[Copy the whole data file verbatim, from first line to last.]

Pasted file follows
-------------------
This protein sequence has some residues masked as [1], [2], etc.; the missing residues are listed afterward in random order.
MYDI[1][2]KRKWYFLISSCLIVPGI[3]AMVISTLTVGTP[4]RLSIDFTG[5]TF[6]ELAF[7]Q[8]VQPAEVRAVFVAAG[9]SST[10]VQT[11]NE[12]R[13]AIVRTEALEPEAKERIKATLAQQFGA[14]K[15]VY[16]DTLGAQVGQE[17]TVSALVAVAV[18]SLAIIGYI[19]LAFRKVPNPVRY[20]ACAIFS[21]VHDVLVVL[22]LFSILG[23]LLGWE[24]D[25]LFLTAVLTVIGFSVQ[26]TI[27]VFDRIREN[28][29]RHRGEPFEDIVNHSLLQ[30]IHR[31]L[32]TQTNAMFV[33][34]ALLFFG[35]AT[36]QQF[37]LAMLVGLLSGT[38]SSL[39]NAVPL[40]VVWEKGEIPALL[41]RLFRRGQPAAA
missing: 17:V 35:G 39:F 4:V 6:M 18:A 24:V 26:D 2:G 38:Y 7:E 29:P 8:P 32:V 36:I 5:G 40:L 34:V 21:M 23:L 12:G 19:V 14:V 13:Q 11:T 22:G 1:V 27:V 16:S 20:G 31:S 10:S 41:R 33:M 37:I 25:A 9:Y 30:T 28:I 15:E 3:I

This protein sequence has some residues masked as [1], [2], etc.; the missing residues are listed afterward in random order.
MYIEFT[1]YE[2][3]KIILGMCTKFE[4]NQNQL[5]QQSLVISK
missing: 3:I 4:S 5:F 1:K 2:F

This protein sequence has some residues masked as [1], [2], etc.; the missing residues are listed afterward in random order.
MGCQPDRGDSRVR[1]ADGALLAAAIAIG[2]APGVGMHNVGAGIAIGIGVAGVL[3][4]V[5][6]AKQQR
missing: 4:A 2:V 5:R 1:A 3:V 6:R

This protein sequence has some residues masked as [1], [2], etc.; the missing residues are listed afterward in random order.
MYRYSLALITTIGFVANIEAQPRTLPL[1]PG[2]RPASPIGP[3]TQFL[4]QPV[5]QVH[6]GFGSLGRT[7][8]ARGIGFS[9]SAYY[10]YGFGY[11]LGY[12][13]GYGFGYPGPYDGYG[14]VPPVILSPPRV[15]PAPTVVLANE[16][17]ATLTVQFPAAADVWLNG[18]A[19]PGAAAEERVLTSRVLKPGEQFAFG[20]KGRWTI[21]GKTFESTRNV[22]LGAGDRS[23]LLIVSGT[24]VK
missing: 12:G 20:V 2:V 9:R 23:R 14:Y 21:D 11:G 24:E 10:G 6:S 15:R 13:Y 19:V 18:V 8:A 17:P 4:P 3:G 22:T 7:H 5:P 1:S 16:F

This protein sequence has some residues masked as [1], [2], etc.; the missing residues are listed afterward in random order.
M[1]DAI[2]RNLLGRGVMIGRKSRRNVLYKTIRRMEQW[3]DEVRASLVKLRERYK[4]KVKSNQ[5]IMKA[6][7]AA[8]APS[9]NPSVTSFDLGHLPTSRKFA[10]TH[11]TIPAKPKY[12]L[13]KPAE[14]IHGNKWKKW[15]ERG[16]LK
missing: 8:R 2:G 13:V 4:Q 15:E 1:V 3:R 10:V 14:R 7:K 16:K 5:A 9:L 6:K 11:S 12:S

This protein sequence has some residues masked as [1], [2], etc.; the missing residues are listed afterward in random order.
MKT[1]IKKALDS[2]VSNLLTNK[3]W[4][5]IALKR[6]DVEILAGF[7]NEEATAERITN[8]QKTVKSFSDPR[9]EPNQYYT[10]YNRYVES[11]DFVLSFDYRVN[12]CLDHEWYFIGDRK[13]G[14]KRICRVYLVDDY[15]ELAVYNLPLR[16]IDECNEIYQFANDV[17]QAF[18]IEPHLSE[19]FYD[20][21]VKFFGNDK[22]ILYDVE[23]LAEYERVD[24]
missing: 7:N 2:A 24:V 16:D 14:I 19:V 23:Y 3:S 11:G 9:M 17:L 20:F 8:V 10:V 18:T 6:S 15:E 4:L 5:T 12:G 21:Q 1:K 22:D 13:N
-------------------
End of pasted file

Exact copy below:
This protein sequence has some residues masked as [1], [2], etc.; the missing residues are listed afterward in random order.
MYDI[1][2]KRKWYFLISSCLIVPGI[3]AMVISTLTVGTP[4]RLSIDFTG[5]TF[6]ELAF[7]Q[8]VQPAEVRAVFVAAG[9]SST[10]VQT[11]NE[12]R[13]AIVRTEALEPEAKERIKATLAQQFGA[14]K[15]VY[16]DTLGAQVGQE[17]TVSALVAVAV[18]SLAIIGYI[19]LAFRKVPNPVRY[20]ACAIFS[21]VHDVLVVL[22]LFSILG[23]LLGWE[24]D[25]LFLTAVLTVIGFSVQ[26]TI[27]VFDRIREN[28][29]RHRGEPFEDIVNHSLLQ[30]IHR[31]L[32]TQTNAMFV[33][34]ALLFFG[35]AT[36]QQF[37]LAMLVGLLSGT[38]SSL[39]NAVPL[40]VVWEKGEIPALL[41]RLFRRGQPAAA
missing: 17:V 35:G 39:F 4:V 6:M 18:A 24:V 26:D 2:G 38:Y 7:E 29:P 8:P 32:V 36:I 5:G 40:L 34:V 21:M 23:L 12:G 19:V 14:V 13:Q 11:T 22:G 1:V 27:V 16:S 20:G 31:S 10:S 41:R 33:M 37:I 25:A 9:Y 30:T 28:I 15:E 3:I

This protein sequence has some residues masked as [1], [2], etc.; the missing residues are listed afterward in random order.
MYIEFT[1]YE[2][3]KIILGMCTKFE[4]NQNQL[5]QQSLVISK
missing: 3:I 4:S 5:F 1:K 2:F

This protein sequence has some residues masked as [1], [2], etc.; the missing residues are listed afterward in random order.
MGCQPDRGDSRVR[1]ADGALLAAAIAIG[2]APGVGMHNVGAGIAIGIGVAGVL[3][4]V[5][6]AKQQR
missing: 4:A 2:V 5:R 1:A 3:V 6:R

This protein sequence has some residues masked as [1], [2], etc.; the missing residues are listed afterward in random order.
MYRYSLALITTIGFVANIEAQPRTLPL[1]PG[2]RPASPIGP[3]TQFL[4]QPV[5]QVH[6]GFGSLGRT[7][8]ARGIGFS[9]SAYY[10]YGFGY[11]LGY[12][13]GYGFGYPGPYDGYG[14]VPPVILSPPRV[15]PAPTVVLANE[16][17]ATLTVQFPAAADVWLNG[18]A[19]PGAAAEERVLTSRVLKPGEQFAFG[20]KGRWTI[21]GKTFESTRNV[22]LGAGDRS[23]LLIVSGT[24]VK
missing: 12:G 20:V 2:V 9:R 23:R 14:Y 21:D 11:G 24:E 10:G 6:S 15:R 13:Y 19:V 18:V 8:A 17:P 4:P 3:G 22:T 7:H 5:P 1:S 16:F

This protein sequence has some residues masked as [1], [2], etc.; the missing residues are listed afterward in random order.
M[1]DAI[2]RNLLGRGVMIGRKSRRNVLYKTIRRMEQW[3]DEVRASLVKLRERYK[4]KVKSNQ[5]IMKA[6][7]AA[8]APS[9]NPSVTSFDLGHLPTSRKFA[10]TH[11]TIPAKPKY[12]L[13]KPAE[14]IHGNKWKKW[15]ERG[16]LK
missing: 8:R 2:G 13:V 4:Q 15:E 1:V 3:R 10:V 14:R 7:K 16:K 5:A 9:L 6:K 11:S 12:S

This protein sequence has some residues masked as [1], [2], etc.; the missing residues are listed afterward in random order.
MKT[1]IKKALDS[2]VSNLLTNK[3]W[4][5]IALKR[6]DVEILAGF[7]NEEATAERITN[8]QKTVKSFSDPR[9]EPNQYYT[10]YNRYVES[11]DFVLSFDYRVN[12]CLDHEWYFIGDRK[13]G[14]KRICRVYLVDDY[15]ELAVYNLPLR[16]IDECNEIYQFANDV[17]QAF[18]IEPHLSE[19]FYD[20][21]VKFFGNDK[22]ILYDVE[23]LAEYERVD[24]
missing: 7:N 2:A 24:V 16:D 14:I 19:V 23:Y 3:S 11:G 9:M 17:L 20:F 8:V 10:V 18:T 6:S 15:E 4:L 5:T 12:G 21:Q 1:K 22:D 13:N